I’m writing this now as Quinn will be starting her transition to Day Home a few days a week in just 2 weeks. I will be returning to work the week of February 8th, when Quinn is just 10.5 months old. It makes me sad to think that our special time together will be changing and coming to an end soon. While I don’t plan to wean her myself (I want that to be her initiation), I do know that it will look different when I go back to work and that she will need to be relying on other primary sources of nutrition very soon. Right now the plan is to hopefully provide 1 or 2 pumped bottles a day, supplement when needed with formula, and then breastfeed around when I work. I took a few days to mourn the idea of this transition, and I feel better about the whole process now. This is a topic for another day though. 😉

I guess it just makes me feel sad that she already will be needing me less, you know? Like this is the first step and then I’m going to wake up tomorrow and she is going to be 18 and moving out and all that stuff.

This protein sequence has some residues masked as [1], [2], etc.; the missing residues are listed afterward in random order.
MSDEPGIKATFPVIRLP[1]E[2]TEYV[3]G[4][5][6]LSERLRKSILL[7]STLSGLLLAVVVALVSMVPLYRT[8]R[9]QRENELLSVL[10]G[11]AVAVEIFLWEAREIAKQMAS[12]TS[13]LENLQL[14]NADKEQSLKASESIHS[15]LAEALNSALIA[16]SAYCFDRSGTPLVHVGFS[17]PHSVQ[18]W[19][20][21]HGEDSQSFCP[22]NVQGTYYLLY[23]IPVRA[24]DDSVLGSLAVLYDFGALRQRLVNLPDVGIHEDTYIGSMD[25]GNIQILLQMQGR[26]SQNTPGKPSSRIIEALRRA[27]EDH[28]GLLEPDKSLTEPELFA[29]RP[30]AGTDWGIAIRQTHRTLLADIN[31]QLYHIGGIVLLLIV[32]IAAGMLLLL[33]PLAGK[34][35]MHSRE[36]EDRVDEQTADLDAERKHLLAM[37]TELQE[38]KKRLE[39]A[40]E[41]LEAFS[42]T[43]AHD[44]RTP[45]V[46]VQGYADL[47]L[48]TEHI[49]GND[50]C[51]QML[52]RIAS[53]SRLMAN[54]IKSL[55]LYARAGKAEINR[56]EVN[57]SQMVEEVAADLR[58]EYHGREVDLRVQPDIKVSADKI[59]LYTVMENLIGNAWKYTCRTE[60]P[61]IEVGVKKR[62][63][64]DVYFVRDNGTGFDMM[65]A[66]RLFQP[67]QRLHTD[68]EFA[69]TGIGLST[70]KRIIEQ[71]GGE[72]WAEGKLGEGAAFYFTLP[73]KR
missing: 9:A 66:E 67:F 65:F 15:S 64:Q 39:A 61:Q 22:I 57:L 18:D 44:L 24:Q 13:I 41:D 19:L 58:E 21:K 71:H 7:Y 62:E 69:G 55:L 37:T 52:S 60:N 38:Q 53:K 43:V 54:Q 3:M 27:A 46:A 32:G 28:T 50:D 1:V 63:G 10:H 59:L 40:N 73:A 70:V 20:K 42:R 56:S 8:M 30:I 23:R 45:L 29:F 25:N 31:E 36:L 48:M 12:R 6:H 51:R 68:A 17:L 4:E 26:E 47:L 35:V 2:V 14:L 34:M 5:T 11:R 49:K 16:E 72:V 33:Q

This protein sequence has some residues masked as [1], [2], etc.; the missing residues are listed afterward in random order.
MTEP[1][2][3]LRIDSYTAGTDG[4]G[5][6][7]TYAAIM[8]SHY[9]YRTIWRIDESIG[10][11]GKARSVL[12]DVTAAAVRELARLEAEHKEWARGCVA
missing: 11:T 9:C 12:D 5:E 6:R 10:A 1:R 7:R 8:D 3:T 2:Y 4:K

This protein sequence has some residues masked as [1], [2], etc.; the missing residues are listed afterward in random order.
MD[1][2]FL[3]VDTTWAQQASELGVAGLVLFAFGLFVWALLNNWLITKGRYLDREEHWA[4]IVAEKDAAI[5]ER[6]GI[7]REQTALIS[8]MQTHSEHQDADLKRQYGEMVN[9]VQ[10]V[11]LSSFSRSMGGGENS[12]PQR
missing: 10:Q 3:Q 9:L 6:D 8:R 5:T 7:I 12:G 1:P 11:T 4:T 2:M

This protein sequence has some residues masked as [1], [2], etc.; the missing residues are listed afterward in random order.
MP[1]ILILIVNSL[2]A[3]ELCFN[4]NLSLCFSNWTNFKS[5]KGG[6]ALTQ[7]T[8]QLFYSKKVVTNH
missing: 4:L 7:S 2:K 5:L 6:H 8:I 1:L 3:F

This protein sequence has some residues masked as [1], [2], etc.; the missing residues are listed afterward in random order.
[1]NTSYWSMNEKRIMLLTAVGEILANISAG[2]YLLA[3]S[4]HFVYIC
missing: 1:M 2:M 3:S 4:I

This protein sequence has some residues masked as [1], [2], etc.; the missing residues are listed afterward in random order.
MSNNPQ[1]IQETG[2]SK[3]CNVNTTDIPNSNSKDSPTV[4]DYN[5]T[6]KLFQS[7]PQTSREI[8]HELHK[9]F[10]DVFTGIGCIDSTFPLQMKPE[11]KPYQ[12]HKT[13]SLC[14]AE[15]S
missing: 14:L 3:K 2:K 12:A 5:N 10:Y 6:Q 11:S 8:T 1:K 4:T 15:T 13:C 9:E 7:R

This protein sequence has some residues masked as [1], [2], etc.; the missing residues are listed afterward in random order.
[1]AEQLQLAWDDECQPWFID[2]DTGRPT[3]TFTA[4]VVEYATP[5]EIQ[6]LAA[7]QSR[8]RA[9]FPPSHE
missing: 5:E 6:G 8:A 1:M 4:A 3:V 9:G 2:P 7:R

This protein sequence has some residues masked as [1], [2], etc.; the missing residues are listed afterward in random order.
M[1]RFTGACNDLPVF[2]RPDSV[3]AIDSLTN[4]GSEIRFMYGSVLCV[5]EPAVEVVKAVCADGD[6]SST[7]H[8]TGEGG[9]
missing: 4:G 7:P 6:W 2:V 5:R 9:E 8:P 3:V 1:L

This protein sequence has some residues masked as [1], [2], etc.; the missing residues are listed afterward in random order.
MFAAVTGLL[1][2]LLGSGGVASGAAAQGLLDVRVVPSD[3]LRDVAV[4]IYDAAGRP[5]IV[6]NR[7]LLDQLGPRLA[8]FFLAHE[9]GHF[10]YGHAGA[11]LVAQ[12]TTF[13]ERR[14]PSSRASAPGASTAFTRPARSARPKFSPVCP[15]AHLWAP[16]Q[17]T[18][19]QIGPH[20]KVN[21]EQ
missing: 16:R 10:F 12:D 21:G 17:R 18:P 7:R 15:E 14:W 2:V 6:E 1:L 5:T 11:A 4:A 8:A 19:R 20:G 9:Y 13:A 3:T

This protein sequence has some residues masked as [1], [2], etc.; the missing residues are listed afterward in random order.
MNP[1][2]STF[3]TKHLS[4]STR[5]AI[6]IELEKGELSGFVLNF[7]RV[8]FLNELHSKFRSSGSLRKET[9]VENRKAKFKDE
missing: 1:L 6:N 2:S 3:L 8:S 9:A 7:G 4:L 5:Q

So I guess that sums up our experience so far. It’s nothing too exciting. But its something that has been far more important to me (and hopefully to her) than I ever realized.

9 thoughts on “Quinn – Our Breastfeeding Journey

  1. You’re so fortunate to have such a great experience, save for the NICU thing. That’s really quite odd though because when Liam was in NICU with low blood sugar, they were very supportive of me keeping him off formula, helping him latch, helping me pump, etc.

    Unfortunately in the end, breastfeeding didn’t work out for us and I’m sad about it. I still provided Liam with pumped milk until he was nearly a year which is no small feet (and I really don’t wish exclusive pumping on anyone. It’s the worst).